What’s Been Happening in Australia in Relation to Sexual Harassment, Discrimination and Bullying from 27 March 2023 – 2 April 2023

Former Victorian Magistrate ‘Sexually Harassed’ Junior Solicitor

A Victorian magistrate has been stood down following allegations he sexually harassed a young solicitor in December of last year. Mr Richard Pithouse resigned on 24 March this year due to concerns made about his “in-court behaviour last September.” According to the article, the former magistrate was alleged to have “communicated with a junior solicitor, whom he was in a mentoring relationship with, in an unprofessional and inappropriate manner”. The Judicial Commission stated on Wednesday this week that it was “satisfied the alleged conduct could be characterised as sexual harassment… of the junior solicitor.” Further, Mr Pithouse has stated in the past that “intoxication is not an excuse for the purposes of the tribunal” and suggested that it was a domestic violence victim’s “right to get beaten up if she wants to.” Mr Pithouse has been stood down in the past due to complaints of his behaviour, including suggesting a rape victim was experiencing “buyer’s remorse” and that the woman “had put herself in that position.” Further, the former magistrate has faced convictions of failing to stop after he crashed into the back of a parked car and drove off.

Employees of Victoria’s Prison System Subject to Sexual Harassment and Bullying

A new report released by the justice department details the widespread presence of workplace harm amongst employees of the Victorian prison system. According to the report, 17% of all staff had experienced sexual harassment from their colleagues, of which 69% related to sexually suggestive comments and offensive jokes, while 52% involved intrusive and unwelcome questions. Further, the report found that “senior staff and operational staff were identified as perpetrators at a disproportionately high rate.” 52% of staff experienced bullying from their colleagues in the custodial workplace, including 64% of staff having witnessed a colleague as the perpetrator. The report further explains that discrimination “was the second most commonly experienced harmful workplace behaviour reported by survey respondents.” Verbal abuse and taunts accounted for the most common forms of discrimination, with participants highlighting that “corrections staff made casual comments about racial stereotypes, made gendered jokes, and talked about the characteristics of staff and people in custody in a way that was openly derogatory.” According to the article, prison staff reported that sexual harassment and bullying had increased the difficulty of their already challenging positions, causing many to resign or consider quitting, with some workers developing substance issues and suicidal thoughts.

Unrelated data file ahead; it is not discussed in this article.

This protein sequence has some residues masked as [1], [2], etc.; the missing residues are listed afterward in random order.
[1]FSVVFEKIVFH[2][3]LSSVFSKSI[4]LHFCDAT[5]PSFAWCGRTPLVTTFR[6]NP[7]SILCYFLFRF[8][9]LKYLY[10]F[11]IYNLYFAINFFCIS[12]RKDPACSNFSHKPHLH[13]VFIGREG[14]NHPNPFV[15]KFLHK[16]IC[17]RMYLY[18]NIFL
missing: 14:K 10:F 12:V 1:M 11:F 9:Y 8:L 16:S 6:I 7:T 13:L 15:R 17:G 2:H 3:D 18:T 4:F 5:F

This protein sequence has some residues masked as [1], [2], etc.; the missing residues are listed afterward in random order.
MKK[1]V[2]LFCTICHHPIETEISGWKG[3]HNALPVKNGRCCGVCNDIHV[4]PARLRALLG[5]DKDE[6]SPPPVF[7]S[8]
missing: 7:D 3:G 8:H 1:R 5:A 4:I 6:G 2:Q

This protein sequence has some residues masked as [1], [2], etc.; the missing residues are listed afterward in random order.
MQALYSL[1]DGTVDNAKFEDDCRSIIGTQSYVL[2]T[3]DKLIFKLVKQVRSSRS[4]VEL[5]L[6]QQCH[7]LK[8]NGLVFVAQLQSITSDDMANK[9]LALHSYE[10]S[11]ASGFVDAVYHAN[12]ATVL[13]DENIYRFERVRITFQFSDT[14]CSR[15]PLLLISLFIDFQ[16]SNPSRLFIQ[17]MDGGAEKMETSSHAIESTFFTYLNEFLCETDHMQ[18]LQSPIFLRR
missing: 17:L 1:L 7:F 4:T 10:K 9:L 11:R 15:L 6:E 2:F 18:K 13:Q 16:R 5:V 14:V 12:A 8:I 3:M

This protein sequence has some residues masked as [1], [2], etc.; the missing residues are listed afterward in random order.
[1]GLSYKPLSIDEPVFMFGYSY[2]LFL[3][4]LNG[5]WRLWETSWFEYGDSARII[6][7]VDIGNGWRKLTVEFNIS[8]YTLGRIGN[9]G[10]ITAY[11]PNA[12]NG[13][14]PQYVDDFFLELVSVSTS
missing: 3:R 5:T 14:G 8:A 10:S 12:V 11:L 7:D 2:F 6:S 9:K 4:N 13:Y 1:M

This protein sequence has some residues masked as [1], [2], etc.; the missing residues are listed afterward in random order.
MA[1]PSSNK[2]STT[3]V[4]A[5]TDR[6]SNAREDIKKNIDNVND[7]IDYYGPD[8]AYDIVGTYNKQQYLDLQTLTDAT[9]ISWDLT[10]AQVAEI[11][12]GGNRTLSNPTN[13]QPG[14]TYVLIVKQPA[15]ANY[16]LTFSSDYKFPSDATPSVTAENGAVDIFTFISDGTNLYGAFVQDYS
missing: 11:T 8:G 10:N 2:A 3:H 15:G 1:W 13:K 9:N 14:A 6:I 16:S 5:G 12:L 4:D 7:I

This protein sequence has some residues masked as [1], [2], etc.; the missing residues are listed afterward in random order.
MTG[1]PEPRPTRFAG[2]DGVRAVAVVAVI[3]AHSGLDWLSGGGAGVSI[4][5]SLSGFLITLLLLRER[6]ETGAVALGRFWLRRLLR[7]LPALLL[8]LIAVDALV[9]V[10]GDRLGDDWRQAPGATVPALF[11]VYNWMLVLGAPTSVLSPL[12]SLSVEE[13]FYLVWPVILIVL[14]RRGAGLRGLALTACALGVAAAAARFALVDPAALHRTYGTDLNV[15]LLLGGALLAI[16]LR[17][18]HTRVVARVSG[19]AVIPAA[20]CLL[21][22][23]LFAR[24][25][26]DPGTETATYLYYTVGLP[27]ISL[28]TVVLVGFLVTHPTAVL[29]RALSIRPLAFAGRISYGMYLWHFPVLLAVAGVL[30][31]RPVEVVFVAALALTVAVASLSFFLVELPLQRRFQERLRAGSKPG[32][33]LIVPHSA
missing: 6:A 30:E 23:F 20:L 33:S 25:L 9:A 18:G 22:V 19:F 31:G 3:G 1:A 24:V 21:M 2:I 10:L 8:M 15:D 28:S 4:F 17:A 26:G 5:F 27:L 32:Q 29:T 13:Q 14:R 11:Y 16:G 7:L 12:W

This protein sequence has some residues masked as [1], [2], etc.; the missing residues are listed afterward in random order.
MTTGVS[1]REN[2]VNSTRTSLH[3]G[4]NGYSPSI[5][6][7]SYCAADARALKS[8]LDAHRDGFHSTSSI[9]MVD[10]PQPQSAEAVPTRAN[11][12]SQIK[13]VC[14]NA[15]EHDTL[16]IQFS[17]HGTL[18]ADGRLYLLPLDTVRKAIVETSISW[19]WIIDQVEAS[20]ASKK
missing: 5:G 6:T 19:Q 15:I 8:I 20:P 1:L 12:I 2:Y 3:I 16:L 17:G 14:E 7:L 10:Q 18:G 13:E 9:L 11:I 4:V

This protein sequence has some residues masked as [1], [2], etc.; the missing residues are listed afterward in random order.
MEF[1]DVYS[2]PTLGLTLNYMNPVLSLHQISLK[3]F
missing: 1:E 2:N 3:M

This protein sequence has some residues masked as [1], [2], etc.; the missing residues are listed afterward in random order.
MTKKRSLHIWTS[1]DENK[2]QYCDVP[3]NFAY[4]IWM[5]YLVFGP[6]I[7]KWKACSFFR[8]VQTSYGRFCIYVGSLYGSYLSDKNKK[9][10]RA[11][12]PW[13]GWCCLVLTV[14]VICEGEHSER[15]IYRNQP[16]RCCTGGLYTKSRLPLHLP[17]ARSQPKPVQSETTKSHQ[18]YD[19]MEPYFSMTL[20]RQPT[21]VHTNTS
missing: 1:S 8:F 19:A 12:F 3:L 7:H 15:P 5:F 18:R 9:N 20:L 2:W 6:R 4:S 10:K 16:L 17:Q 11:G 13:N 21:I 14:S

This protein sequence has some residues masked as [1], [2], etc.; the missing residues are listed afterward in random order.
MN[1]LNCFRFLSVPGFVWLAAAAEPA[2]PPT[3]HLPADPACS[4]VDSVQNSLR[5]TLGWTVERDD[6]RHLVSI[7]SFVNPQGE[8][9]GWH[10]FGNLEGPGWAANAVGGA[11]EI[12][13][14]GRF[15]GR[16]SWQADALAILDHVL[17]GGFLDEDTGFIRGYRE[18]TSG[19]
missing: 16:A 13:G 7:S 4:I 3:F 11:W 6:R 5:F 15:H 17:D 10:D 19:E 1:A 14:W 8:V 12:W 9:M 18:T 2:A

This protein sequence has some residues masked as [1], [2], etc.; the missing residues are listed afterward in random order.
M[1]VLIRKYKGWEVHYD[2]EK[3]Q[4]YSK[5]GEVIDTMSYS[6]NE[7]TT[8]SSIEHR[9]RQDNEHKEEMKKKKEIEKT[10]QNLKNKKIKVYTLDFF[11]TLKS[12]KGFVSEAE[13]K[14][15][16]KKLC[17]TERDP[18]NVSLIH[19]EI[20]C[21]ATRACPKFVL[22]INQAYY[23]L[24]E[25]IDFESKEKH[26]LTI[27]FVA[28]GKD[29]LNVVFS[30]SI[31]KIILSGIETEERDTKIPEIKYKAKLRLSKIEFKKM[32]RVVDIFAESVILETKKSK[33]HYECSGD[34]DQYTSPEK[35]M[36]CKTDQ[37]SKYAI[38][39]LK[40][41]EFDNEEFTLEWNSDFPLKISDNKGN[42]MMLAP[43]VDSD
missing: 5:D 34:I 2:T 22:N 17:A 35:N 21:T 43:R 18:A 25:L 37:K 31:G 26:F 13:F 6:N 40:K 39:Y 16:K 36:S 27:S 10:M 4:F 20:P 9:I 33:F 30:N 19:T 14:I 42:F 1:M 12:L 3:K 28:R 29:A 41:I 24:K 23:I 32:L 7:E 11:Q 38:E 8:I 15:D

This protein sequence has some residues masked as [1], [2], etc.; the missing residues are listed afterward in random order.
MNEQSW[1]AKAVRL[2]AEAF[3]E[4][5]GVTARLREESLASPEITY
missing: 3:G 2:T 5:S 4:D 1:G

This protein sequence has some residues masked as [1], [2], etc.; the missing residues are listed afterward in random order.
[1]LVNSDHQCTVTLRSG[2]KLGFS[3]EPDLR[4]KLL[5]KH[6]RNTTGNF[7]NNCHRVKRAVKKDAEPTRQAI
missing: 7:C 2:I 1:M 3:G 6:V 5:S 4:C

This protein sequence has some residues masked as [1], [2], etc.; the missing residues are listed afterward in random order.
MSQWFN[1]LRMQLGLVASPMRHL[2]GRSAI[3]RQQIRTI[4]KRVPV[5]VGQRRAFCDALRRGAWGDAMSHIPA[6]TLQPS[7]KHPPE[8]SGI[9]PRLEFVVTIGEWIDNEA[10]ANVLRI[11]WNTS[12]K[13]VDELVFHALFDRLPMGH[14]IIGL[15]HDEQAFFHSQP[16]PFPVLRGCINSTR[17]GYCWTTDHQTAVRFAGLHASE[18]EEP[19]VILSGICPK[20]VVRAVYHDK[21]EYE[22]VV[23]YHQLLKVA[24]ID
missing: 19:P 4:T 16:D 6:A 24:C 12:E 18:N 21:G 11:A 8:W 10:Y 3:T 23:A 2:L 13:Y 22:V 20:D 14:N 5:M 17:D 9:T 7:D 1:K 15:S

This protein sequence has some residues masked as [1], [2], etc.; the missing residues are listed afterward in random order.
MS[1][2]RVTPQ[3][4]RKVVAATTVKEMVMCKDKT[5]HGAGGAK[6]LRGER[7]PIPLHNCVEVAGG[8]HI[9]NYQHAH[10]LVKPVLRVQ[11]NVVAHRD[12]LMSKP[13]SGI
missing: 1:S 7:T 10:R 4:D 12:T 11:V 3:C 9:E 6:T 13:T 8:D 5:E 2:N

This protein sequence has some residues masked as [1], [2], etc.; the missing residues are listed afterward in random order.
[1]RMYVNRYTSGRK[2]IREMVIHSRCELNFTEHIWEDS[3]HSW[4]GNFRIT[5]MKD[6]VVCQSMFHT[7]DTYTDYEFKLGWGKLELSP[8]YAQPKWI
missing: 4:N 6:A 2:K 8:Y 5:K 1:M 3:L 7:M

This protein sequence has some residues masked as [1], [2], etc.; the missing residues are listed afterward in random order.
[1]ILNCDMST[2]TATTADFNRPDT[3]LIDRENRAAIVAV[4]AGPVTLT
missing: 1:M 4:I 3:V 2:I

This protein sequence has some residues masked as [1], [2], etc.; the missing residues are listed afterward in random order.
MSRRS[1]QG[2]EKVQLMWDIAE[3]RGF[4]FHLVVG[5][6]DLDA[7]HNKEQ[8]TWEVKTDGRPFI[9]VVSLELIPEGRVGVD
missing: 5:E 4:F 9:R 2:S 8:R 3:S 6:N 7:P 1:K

Jury to Deliver Verdict for Charges of Sexual Abuse for Former Victorian Principal

The jury in the Malka Leifer sexual assault trial has reached a verdict on some of the alleged charges, with a decision yet to be revealed in court. Mrs Leifer is facing 27 charges relating to incidents that allegedly occurred while she was principal of the Adass Israel school in south-east Melbourne. The charges include rape, indecent assault and sexual penetration of a child aged 16 or 17, with two charges abandoned prior to the commencement of the trial. The three complainants (Nicole Meyer, Dassi Erlich and Elly Sapper), all of which are sisters, submitted statements to the police alleging that they were abused on the school grounds, school camps and at Mrs Leifer’s home. The jury asked Judge Mark Gamble on Tuesday this week how to navigate a deadlock. Judge Gamble instructed the jury to continue deliberating as juries had been able to “reach conclusive decisions… with time” in the past. The foreperson agreed that the jury required further time to deliberate and to resolve the deadlock issue. The jury is set to return to court on Monday, 27 March.

Australia Post Introduces New Access and Inclusion Program

The Australia Post introduced on Monday this week its new Access and Inclusion Plan for the 2023 to 2025 period. The plan details its commitments to improve the experiences of Australia Post’s “team members, customers and communities over the next three years.” The proposal is the first to introduce specific actions to support carers, as well as “enhanced accessibility options across Post Offices, websites and mobile apps.” According to the article, Australia Post is one of the most diverse workforces since the introduction of the first Accessibility Action Plan in 2012, with 5.6 per cent of team members identifying as having disability and having an “average tenure of 16 years.” Executive General Manager Susan Davies said that the program has “introduced new tools to better assist our team members, such as… haptics on our scanners, ensuring our many delivery team members who are deaf have the tools they need to get the job done.”